Wednesday, April 15, 2009
Is the US the "new" Russia?
According to the Atlantic Monthly it is, and so says the ex chief economist of the IMF:
The crash has laid bare many unpleasant truths about the United States. One of the most alarming, says a former chief economist of the International Monetary Fund, is that the finance industry has effectively captured our government—a state of affairs that more typically describes emerging markets, and is at the center of many emerging-market crises. If the IMF’s staff could speak freely about the U.S., it would tell us what it tells all countries in this situation: recovery will fail unless we break the financial oligarchy that is blocking essential reform. And if we are to prevent a true depression, we’re running out of time.
Here's the Reader's Digest version of the article:
One thing you learn rather quickly when working at the International Monetary Fund is that no one is ever very happy to see you. Typically, your “clients” come in only after private capital has abandoned them, after regional trading-bloc partners have been unable to throw a strong enough lifeline, after last-ditch attempts to borrow from powerful friends like China or the European Union have fallen through. You’re never at the top of anyone’s dance card.
The reason, of course, is that the IMF specializes in telling its clients what they don’t want to hear..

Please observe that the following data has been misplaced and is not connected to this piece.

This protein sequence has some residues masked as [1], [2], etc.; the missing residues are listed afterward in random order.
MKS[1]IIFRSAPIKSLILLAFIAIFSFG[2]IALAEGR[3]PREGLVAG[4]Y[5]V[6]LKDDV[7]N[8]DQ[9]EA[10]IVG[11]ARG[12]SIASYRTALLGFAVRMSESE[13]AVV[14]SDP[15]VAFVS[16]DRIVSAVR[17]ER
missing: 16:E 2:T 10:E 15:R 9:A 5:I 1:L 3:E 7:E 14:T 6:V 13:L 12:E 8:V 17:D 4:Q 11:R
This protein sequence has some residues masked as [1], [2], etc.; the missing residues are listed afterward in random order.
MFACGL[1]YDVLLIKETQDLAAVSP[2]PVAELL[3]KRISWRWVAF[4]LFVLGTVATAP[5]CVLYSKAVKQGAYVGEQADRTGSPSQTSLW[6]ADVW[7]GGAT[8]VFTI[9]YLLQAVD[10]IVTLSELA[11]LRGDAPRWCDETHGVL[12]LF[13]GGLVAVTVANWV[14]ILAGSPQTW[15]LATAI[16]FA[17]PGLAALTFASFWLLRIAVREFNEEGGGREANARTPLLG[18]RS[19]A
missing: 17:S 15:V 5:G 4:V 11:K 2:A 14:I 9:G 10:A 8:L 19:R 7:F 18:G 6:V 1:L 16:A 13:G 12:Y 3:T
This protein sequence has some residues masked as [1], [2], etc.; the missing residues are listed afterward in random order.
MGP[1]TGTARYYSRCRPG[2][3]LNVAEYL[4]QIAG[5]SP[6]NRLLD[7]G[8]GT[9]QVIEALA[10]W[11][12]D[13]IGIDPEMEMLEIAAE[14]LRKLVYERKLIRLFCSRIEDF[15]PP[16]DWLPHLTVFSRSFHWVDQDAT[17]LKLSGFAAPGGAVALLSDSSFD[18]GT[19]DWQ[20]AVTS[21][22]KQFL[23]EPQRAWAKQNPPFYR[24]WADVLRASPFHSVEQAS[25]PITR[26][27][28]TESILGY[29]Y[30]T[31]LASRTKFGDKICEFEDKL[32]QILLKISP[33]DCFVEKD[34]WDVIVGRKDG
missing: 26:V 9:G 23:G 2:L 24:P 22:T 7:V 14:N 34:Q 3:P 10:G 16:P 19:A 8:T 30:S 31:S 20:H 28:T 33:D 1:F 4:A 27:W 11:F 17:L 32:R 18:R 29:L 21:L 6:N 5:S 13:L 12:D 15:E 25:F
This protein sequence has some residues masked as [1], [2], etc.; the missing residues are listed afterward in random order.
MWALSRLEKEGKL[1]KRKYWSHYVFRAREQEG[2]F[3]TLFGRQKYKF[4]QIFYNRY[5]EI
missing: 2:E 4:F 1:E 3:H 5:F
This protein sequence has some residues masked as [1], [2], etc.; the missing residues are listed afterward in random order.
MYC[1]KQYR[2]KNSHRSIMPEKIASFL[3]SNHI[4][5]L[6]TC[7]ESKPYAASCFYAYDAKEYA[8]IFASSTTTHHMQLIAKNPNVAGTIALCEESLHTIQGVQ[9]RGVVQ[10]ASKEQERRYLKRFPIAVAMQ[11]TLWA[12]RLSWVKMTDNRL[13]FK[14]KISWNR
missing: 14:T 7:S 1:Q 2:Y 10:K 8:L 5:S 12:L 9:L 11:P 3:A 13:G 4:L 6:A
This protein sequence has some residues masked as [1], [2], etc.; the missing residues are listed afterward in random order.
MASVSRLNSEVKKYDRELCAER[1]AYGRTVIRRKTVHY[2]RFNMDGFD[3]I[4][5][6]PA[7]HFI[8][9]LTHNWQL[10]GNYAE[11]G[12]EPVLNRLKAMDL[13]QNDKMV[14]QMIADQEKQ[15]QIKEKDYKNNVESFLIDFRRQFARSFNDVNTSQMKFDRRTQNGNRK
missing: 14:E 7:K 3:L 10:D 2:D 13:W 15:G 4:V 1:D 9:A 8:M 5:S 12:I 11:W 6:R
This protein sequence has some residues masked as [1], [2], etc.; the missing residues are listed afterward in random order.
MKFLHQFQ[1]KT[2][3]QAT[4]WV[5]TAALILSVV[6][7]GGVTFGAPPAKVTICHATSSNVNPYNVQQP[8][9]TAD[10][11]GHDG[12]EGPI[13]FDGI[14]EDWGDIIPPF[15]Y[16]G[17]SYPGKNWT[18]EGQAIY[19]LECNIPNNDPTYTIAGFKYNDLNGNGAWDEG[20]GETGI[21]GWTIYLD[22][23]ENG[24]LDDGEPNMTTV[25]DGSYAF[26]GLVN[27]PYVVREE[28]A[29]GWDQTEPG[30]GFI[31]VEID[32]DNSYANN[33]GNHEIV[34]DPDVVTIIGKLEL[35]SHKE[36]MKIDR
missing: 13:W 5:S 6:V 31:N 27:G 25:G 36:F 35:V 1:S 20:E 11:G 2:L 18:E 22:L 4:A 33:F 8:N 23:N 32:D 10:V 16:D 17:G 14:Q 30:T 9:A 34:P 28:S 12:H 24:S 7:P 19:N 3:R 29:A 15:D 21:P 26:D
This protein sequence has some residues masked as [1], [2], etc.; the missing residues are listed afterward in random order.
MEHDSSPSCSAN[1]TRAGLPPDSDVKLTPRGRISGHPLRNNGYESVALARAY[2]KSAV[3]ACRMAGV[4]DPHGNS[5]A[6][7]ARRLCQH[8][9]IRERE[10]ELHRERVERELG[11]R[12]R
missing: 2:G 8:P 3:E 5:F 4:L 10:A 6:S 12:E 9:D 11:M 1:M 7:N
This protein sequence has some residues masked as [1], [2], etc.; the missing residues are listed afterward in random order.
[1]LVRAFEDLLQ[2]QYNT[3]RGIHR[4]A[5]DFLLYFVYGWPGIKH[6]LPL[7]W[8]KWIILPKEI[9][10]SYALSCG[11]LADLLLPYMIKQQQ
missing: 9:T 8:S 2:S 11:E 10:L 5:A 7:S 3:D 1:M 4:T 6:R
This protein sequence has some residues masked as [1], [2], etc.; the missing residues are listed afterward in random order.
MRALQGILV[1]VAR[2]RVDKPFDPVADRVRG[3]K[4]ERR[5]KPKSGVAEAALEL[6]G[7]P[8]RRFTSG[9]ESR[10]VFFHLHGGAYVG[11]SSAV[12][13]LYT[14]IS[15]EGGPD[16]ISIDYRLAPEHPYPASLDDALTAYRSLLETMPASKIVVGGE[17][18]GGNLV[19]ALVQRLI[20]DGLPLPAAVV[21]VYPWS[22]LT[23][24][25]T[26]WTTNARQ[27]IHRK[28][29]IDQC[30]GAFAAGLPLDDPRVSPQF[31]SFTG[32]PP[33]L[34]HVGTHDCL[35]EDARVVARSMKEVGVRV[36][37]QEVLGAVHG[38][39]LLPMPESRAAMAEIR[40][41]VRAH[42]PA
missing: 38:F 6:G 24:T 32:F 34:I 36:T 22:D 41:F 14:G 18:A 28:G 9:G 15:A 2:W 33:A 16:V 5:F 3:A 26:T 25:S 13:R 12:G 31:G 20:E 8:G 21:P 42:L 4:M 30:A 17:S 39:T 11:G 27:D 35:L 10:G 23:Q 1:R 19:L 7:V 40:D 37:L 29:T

Almost always, countries in crisis need to learn to live within their means after a period of excess—exports must be increased, and imports cut—and the goal is to do this without the most horrible of recessions...
No, the real concern of the fund’s senior staff, and the biggest obstacle to recovery, is almost invariably the politics of countries in crisis...
Typically, these countries are in a desperate economic situation for one simple reason—the powerful elites within them overreached in good times and took too many risk..
Overborrowing always ends badly, whether for an individual, a company, or a country.
The downward spiral that follows is remarkably steep. Enormous companies teeter on the brink of default, and the local banks that have lent to them collapse. Yesterday’s “public-private partnerships” are relabeled “crony capitalism.”
In its depth and suddenness, the U.S. economic and financial crisis is shockingly reminiscent of moments we have recently seen in emerging markets (and only in emerging markets): South Korea (1997), Malaysia (1998), Russia and Argentina (time and again)...
But there’s a deeper and more disturbing similarity: elite business interests—financiers, in the case of the U.S.—played a central role in creating the crisis, making ever-larger gambles, with the implicit backing of the government, until the inevitable collapse. More alarming, they are now using their influence to prevent precisely the sorts of reforms that are needed, and fast, to pull the economy out of its nosedive. The government seems helpless, or unwilling, to act against them.
It's an overdramatic work of fiction, but it is a good read!
And I'm sure it will be passed around by those bearish!
Posted by Palmoni at 6:59 AM